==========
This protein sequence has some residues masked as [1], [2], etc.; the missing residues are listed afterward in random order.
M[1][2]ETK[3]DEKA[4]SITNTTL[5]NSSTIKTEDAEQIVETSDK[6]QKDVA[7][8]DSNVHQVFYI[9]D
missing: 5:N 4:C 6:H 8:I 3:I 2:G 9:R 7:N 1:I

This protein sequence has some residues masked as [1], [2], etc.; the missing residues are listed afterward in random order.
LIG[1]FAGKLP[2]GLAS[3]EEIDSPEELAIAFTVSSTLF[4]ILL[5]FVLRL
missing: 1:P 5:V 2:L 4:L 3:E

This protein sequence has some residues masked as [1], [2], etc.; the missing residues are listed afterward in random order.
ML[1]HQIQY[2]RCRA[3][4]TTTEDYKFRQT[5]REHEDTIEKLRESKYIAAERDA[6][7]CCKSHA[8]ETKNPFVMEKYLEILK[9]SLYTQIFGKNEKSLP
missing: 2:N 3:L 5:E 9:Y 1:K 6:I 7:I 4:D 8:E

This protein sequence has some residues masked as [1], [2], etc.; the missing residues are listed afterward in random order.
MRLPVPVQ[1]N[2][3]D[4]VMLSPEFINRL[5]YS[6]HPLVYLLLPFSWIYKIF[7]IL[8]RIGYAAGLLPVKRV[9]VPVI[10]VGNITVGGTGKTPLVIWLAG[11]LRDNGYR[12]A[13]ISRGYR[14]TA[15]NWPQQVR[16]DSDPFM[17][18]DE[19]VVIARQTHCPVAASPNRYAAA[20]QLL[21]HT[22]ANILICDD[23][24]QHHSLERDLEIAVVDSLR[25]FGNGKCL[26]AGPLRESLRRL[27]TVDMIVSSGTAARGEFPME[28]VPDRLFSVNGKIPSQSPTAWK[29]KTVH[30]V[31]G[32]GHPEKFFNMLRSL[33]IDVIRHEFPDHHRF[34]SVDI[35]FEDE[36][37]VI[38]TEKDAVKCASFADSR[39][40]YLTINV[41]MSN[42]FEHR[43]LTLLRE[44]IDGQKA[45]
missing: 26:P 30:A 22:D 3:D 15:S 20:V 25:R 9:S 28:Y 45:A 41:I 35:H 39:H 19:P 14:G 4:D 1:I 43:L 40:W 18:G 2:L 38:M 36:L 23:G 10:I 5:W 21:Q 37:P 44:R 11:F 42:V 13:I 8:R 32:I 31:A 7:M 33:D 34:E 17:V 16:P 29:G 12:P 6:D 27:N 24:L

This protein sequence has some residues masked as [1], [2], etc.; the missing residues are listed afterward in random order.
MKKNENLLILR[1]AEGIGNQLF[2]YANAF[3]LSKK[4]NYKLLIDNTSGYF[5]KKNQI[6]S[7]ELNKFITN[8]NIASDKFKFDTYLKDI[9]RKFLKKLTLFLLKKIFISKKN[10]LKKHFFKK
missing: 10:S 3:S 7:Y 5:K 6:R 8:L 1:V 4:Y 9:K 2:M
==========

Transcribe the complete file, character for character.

This protein sequence has some residues masked as [1], [2], etc.; the missing residues are listed afterward in random order.
M[1][2]ETK[3]DEKA[4]SITNTTL[5]NSSTIKTEDAEQIVETSDK[6]QKDVA[7][8]DSNVHQVFYI[9]D
missing: 5:N 4:C 6:H 8:I 3:I 2:G 9:R 7:N 1:I

This protein sequence has some residues masked as [1], [2], etc.; the missing residues are listed afterward in random order.
LIG[1]FAGKLP[2]GLAS[3]EEIDSPEELAIAFTVSSTLF[4]ILL[5]FVLRL
missing: 1:P 5:V 2:L 4:L 3:E

This protein sequence has some residues masked as [1], [2], etc.; the missing residues are listed afterward in random order.
ML[1]HQIQY[2]RCRA[3][4]TTTEDYKFRQT[5]REHEDTIEKLRESKYIAAERDA[6][7]CCKSHA[8]ETKNPFVMEKYLEILK[9]SLYTQIFGKNEKSLP
missing: 2:N 3:L 5:E 9:Y 1:K 6:I 7:I 4:D 8:E

This protein sequence has some residues masked as [1], [2], etc.; the missing residues are listed afterward in random order.
MRLPVPVQ[1]N[2][3]D[4]VMLSPEFINRL[5]YS[6]HPLVYLLLPFSWIYKIF[7]IL[8]RIGYAAGLLPVKRV[9]VPVI[10]VGNITVGGTGKTPLVIWLAG[11]LRDNGYR[12]A[13]ISRGYR[14]TA[15]NWPQQVR[16]DSDPFM[17][18]DE[19]VVIARQTHCPVAASPNRYAAA[20]QLL[21]HT[22]ANILICDD[23][24]QHHSLERDLEIAVVDSLR[25]FGNGKCL[26]AGPLRESLRRL[27]TVDMIVSSGTAARGEFPME[28]VPDRLFSVNGKIPSQSPTAWK[29]KTVH[30]V[31]G[32]GHPEKFFNMLRSL[33]IDVIRHEFPDHHRF[34]SVDI[35]FEDE[36][37]VI[38]TEKDAVKCASFADSR[39][40]YLTINV[41]MSN[42]FEHR[43]LTLLRE[44]IDGQKA[45]
missing: 26:P 30:A 22:D 3:D 15:S 20:V 25:R 9:S 28:Y 45:A 41:I 35:H 39:H 19:P 14:G 4:D 1:I 43:L 40:W 18:G 2:L 38:M 36:L 23:G 10:I 5:W 21:Q 37:P 44:R 11:F 42:V 13:I 8:R 32:I 31:A 7:M 33:D 34:E 17:V 16:P 29:G 12:P 6:D 27:N 24:L

This protein sequence has some residues masked as [1], [2], etc.; the missing residues are listed afterward in random order.
MKKNENLLILR[1]AEGIGNQLF[2]YANAF[3]LSKK[4]NYKLLIDNTSGYF[5]KKNQI[6]S[7]ELNKFITN[8]NIASDKFKFDTYLKDI[9]RKFLKKLTLFLLKKIFISKKN[10]LKKHFFKK
missing: 10:S 3:S 7:Y 5:K 6:R 8:L 1:V 4:Y 9:K 2:M